Re: Another draft of A.6

```On Fri, Nov 15, 2002 at 09:48:55PM -0500, Branden Robinson wrote:
> I am sorry if this tries your patience, but I do not understand this
> statement.  Can you give an example with numbers?  Specifically, I don't
> understand what would distinguish a "weak" pairwise tie from a non-weak
> one.

Well.. I'm not actually sure how to cook up a set of ballots which
gives me a non-weak tie.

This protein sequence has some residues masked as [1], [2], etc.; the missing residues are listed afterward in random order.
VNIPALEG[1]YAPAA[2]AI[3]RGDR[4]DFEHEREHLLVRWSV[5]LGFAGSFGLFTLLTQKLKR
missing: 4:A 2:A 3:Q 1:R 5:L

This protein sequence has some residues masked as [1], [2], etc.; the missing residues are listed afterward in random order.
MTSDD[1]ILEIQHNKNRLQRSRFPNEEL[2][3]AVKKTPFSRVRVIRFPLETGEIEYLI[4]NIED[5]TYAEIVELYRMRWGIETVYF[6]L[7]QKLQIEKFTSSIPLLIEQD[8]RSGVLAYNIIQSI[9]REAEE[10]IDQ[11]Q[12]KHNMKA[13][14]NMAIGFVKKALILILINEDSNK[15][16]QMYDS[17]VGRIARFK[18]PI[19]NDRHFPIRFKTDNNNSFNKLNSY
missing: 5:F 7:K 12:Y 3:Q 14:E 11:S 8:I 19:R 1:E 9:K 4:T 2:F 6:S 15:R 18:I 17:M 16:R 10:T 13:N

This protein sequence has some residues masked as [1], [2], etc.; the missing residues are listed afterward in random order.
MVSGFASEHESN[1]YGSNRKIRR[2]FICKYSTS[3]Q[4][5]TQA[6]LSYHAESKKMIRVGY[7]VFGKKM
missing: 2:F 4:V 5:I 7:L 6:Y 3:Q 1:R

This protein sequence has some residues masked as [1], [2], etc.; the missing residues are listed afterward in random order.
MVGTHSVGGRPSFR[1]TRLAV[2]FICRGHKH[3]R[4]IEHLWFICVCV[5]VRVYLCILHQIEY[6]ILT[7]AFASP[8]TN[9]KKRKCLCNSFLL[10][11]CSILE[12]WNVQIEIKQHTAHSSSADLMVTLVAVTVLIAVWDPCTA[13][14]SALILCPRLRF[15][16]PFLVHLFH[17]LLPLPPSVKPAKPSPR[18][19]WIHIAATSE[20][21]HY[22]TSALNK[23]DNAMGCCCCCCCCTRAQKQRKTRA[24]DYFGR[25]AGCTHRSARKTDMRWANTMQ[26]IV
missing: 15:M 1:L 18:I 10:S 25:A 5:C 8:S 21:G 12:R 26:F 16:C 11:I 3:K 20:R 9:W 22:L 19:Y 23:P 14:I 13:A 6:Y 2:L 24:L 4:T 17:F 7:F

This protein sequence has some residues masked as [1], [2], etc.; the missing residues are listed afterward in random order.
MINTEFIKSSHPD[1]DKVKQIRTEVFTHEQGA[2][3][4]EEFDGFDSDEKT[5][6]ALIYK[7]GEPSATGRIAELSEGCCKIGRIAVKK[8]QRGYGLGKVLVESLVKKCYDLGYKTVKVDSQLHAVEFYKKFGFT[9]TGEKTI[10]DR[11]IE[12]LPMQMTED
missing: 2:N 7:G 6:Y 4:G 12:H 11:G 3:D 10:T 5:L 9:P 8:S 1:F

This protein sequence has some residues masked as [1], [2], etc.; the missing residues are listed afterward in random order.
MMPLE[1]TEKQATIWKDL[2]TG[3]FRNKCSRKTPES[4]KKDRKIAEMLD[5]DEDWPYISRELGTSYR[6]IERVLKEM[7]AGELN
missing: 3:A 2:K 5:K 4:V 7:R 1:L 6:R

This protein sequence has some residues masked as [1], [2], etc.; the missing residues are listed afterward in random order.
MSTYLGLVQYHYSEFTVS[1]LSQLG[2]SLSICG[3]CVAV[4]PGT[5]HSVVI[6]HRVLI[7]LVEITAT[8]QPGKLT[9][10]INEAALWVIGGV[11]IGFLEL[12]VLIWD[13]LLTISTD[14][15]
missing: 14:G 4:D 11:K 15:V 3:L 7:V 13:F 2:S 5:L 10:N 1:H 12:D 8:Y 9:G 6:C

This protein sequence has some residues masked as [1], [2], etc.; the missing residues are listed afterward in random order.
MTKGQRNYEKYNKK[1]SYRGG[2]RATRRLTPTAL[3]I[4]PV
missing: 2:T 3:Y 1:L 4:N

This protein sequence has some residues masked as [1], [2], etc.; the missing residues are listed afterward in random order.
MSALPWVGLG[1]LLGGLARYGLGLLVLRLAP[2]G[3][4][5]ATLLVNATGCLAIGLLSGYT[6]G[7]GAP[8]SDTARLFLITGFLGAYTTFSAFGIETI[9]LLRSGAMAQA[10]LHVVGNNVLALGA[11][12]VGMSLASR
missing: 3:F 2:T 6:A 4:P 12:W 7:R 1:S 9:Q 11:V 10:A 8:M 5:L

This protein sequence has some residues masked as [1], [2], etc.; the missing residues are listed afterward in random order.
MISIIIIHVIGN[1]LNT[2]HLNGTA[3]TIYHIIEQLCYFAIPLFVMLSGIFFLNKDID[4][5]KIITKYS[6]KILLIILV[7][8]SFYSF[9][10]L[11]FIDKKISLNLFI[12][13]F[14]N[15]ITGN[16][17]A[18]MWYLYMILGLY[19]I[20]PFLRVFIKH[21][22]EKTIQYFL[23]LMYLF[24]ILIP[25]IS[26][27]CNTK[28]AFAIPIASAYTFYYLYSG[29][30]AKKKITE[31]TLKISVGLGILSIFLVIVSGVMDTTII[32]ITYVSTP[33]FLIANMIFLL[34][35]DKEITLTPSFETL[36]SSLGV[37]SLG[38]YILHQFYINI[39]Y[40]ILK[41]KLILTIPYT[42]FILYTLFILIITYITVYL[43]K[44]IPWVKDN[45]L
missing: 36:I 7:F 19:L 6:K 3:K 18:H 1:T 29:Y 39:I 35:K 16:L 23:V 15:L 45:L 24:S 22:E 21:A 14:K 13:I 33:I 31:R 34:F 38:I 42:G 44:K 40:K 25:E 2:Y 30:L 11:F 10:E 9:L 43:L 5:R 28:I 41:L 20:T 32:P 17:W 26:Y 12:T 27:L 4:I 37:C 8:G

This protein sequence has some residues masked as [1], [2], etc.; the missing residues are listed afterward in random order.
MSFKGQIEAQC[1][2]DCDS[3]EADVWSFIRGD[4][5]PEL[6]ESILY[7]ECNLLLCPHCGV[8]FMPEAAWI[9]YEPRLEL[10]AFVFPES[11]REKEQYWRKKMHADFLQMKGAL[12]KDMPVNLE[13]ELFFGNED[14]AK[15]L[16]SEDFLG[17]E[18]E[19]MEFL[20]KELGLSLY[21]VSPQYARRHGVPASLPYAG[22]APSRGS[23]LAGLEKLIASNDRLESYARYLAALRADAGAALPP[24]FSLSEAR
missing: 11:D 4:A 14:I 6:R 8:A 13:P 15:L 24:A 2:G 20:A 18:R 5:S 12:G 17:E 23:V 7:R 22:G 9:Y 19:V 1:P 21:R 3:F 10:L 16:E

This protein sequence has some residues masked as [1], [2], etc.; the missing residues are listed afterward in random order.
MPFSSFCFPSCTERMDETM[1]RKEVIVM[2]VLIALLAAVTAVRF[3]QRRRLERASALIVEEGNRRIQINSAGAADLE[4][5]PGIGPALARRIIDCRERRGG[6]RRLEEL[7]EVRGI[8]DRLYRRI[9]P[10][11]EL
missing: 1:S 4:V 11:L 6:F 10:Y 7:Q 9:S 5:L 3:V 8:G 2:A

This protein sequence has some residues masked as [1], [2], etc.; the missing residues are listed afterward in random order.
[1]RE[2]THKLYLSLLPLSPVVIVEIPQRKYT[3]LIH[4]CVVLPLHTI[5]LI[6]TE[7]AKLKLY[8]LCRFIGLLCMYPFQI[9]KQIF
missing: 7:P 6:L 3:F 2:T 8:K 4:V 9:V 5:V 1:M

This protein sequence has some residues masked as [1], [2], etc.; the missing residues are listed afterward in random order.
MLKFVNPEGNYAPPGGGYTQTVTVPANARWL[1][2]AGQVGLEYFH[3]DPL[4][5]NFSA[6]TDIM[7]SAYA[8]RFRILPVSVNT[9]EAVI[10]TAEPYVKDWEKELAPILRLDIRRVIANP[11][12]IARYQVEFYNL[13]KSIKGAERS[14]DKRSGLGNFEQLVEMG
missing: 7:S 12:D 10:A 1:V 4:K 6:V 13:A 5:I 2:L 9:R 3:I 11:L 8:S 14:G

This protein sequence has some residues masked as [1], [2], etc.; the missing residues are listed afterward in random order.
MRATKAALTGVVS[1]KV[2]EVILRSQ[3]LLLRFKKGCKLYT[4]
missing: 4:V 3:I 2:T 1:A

However, consider the following propositions:

125:29  D:E
117:37  B:C
117:37  A:B
116:38  F:A
116:20  E:F
107:47  C:D
105:49  D:F
98:56  A:C
96:58  E:A
96:58  C:E
88:66  F:B
88:66  B:D
85:69  D:A
78:76  F:C
77:77  E:B
77:77  B:E

77:77 is a weak proposition since every other proposition has more
than 77 votes on one side of the comparison.

77:77 is also the weakest proposition since no proposition with 77
votes has more than 77 opposing votes.  Obviously, if a tie is a weak
proposition, it has to be the weakest proposition.

If there had been a proposition like 76:75, then 77:77 wouldn't
be a weak proposition, because 76 is less than 77.

Does that help any?

--
Raul

```